|US20080057534 *||Aug 31, 2006||Mar 6, 2008||Kimberly-Clark Worldwide, Inc.||Microbe-sensitive indicators and use of the same|
|US20080057693 *||Aug 31, 2006||Mar 6, 2008||Kimberly-Clark Worldwide, Inc.||Electrical conductivity bridge in a conductive multilayer article|
|US20080058744 *||Aug 31, 2006||Mar 6, 2008||Kimberly-Clark Worldwide, Inc.||Conductive porous materials|
|US20090142275 *||Nov 29, 2007||Jun 4, 2009||Kimberly-Clark Worldwide, Inc.||Wound Suture Capable of Identifying the Presence of Bacteria|
|WO2004060179A1||Sep 26, 2003||Jul 22, 2004||Kimberly-Clark Worldwide, Inc.||Breathable elastomeric glove|
|U.S. Classification||524/505, 524/575, 525/98|
|International Classification||C08L53/02, C08J5/02, C08L53/00, C08J3/03|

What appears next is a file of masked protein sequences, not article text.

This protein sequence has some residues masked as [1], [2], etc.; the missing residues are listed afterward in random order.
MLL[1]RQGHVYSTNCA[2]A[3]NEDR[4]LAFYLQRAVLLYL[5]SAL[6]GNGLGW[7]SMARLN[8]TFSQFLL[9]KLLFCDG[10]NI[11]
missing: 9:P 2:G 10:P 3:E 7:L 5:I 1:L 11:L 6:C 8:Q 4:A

|Cooperative Classification||C08L53/00, C08J3/03, C08J5/02, C08J2353/00|
|European Classification||C08J3/03, C08J5/02, C08L53/00|
|Jan 9, 1998||AS||Assignment|
Owner name: TACTYL TECHNOLOGIES, INC., CALIFORNIA
Free format text: ASSIGNMENT OF ASSIGNORS INTEREST;ASSIGNOR:PLAMTHOTTAM, SEBASTIAN;REEL/FRAME:008903/0745
Effective date: 19971229
|Feb 23, 2005||FPAY||Fee payment|
Year of fee payment: 4
|Jan 25, 2007||AS||Assignment|
Owner name: SAFESKIN CORPORATION, GEORGIA
Free format text: MERGER;ASSIGNOR:TACTYL TECHNOLOGIES, INC.;REEL/FRAME:018797/0794
Effective date: 20021212
Owner name: KIMBERLY-CLARK WORLDWIDE, INC., TEXAS
Free format text: ASSIGNMENT OF ASSIGNORS INTEREST;ASSIGNOR:KIMBERLY-CLARK CORPORATION;REEL/FRAME:018797/0840
Effective date: 20041231
Owner name: KIMBERLY-CLARK CORPORATION, TEXAS
Free format text: MERGER;ASSIGNOR:SAFESKIN CORPORATION;REEL/FRAME:018797/0828
Effective date: 20041221
|Mar 11, 2009||FPAY||Fee payment|
Year of fee payment: 8
|Jul 11, 2011||AS||Assignment|
Owner name: CHURCH & DWIGHT CO., INC., NEW JERSEY
Free format text: ASSIGNMENT OF ASSIGNORS INTEREST;ASSIGNOR:KIMBERLY-CLARK WORLDWIDE, INC.;REEL/FRAME:026568/0549
Effective date: 20110708
|Feb 13, 2013||FPAY||Fee payment|
Year of fee payment: 12